The Belt And Road Initiative: Is Sri Lanka A Poster Child For The Negative Impacts?

Rasika Jayakody

Huong Le Thu, a senior analyst from the Australian Strategic Policy Institute in Canberra, points out, in an article in the South China Morning Post (SCMP), the possibility of the Hambantota Port project between Sri Lanka and China becoming a poster child for the negative impact of China’s Belt and Road Initiative (BRI).

The reason for this, he explains, is the debt-driven nature of the project: Under the Hambantota port deal, signed in July 2017, China Merchants Port (CM Port) was tasked with running the US$1.5 billion Chinese-built port on a 99-year lease. The US$1.12 billion total price of the port is to be used to reduce the Sri Lankan government’s debt to China.

Sri Lanka’s move to hand over the Port, located at a key strategic point in the Indian Ocean, on a 99-year lease to China may have sent shock waves across many small nations enmeshed in the Belt and Road Initiative, launched almost five years ago.

In light of this, Malaysian Prime Minister Mahathir Mohamad has already cancelled two China-financed megaprojects; namely the US$20 billion East Coast Rail Link and two gas pipeline projects worth US$2.3 billion. Explaining the rationale behind cancelling the projects, Mahathir said his country could not afford the two projects at this point in time.

Pakistan’s Prime Minister Imran Khan too, said yesterday the country is in the process of reviewing the projects under the China-Pakistan Economic Corridor (CPEC), in order to safeguard the interest of the people in the Balochistan province. The USD 50 billion CPEC, is a planned network of roads, railways and energy projects linking China's resource-rich Xinjiang Uyghur Autonomous Region with Pakistan's strategic Gwadar Port on the Arabian Sea.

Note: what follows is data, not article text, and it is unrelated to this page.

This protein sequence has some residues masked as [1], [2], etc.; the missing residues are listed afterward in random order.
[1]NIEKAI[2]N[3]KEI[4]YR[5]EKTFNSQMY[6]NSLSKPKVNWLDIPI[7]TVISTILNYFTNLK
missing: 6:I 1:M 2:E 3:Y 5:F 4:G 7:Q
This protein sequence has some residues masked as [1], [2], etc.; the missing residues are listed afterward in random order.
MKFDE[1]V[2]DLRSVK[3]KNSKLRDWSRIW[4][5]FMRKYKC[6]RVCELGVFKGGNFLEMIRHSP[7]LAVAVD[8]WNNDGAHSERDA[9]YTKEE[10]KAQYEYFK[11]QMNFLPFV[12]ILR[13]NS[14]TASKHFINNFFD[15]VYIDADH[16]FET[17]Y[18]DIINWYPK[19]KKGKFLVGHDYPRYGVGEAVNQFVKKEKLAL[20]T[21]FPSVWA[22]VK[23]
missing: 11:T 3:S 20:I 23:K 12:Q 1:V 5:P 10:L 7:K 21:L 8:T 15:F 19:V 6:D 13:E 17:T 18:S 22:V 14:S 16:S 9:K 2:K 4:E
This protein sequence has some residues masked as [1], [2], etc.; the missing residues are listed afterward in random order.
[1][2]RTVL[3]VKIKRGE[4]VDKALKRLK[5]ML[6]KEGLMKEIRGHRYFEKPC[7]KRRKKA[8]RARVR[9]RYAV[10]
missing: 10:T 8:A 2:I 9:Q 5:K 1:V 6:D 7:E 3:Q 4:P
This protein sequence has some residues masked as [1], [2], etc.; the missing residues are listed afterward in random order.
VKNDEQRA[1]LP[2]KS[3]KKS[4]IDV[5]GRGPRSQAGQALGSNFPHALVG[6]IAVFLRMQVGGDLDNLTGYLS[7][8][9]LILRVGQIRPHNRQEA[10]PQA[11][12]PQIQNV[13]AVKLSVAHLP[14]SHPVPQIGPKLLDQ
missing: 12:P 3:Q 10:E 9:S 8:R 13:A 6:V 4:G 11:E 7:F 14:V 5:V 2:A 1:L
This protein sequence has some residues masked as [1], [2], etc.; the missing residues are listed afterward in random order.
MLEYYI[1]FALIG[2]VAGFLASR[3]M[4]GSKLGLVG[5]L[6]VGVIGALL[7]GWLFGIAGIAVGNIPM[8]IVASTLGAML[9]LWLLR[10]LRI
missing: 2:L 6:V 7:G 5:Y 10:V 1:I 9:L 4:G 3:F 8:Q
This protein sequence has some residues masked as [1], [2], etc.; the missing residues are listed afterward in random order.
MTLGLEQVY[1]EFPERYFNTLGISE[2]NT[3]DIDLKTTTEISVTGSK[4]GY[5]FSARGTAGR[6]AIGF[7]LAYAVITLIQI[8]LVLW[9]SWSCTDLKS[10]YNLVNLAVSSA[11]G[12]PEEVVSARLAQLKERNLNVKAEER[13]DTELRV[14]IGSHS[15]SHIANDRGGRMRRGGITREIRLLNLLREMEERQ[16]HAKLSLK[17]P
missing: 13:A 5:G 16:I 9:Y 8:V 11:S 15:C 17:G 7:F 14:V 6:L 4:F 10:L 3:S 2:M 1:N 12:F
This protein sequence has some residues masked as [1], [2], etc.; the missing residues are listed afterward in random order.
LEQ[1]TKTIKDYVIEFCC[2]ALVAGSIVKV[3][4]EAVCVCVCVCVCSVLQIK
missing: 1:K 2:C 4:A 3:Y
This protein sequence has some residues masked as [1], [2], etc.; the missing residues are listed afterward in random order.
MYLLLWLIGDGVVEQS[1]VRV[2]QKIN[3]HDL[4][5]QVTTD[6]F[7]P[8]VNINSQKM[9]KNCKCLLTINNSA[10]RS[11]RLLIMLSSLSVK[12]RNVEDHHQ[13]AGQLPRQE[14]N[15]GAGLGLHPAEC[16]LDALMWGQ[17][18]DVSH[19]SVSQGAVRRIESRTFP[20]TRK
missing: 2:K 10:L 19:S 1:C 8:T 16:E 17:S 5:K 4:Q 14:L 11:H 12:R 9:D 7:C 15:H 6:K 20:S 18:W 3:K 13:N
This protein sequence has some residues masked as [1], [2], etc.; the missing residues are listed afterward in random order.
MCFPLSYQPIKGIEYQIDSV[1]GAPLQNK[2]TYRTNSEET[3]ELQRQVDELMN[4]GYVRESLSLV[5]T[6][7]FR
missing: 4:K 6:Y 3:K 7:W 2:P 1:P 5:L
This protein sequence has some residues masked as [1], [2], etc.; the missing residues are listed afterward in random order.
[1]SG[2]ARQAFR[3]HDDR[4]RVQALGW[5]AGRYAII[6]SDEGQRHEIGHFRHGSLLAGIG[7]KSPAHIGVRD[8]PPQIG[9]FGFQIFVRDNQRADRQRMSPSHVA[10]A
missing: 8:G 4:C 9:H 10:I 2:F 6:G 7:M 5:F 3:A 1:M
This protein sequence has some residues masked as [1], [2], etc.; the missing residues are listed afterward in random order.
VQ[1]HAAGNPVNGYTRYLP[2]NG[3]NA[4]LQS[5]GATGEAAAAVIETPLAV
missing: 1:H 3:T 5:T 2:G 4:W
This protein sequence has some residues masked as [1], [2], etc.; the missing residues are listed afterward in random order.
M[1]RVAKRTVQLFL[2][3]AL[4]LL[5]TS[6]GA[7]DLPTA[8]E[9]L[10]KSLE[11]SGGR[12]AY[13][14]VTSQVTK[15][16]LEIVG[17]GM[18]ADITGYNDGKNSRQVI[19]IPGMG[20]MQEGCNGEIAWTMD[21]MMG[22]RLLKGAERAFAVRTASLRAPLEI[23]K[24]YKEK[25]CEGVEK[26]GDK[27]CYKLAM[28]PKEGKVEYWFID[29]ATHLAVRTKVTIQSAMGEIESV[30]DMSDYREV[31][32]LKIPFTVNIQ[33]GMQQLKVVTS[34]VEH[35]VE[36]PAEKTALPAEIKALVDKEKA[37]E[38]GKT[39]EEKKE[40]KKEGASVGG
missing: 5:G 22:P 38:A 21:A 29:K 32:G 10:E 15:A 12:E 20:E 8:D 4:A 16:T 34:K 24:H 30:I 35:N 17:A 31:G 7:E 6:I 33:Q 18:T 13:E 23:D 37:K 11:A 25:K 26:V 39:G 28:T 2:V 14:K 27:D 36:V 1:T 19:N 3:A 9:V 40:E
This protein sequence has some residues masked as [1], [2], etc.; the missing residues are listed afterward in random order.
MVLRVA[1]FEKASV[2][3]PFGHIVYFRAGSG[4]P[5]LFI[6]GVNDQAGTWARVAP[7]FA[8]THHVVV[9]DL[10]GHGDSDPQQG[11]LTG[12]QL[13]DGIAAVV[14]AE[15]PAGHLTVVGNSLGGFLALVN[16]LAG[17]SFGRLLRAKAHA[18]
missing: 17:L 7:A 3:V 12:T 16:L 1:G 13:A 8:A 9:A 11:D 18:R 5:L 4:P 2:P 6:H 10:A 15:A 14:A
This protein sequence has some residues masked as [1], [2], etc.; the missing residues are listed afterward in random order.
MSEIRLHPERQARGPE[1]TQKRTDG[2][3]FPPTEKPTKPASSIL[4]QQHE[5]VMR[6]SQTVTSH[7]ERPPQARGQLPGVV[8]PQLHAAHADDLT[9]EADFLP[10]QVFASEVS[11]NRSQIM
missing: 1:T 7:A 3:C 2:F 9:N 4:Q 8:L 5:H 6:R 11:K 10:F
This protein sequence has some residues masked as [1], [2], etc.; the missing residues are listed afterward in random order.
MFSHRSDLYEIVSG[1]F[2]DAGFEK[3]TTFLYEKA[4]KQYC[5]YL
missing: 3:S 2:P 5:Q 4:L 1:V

The future of China’s projects in the Maldives also hangs in the balance as the country’s new President Ibrahim Mohamed Solih has promised to renegotiate the Chinese-funded projects in the country. During his eclectic election campaign, Solih alleged that China had pulled the Maldives into a “debt-trap” - from which he pledged to rescue the country.  

All these governments took Sri Lanka’s Hambantota Port project as an example to show why they should tread cautiously on China’s generosity.  Their argument was that they did not want to find themselves in Sri Lanka’s position, and cede control of their assets to China.

These developments crystalize the fact that five years since its launch, China’s Belt and Road Initiative has run into a turbulent season and Beijing will have to rethink some of the elements of its grand strategy encompassing 65 countries. It also means that Sri Lanka will have to adjust its game-plan to reap the benefits of the BRI, without letting China enjoy a ‘free ride’ in the country, at the expense of its sovereignty.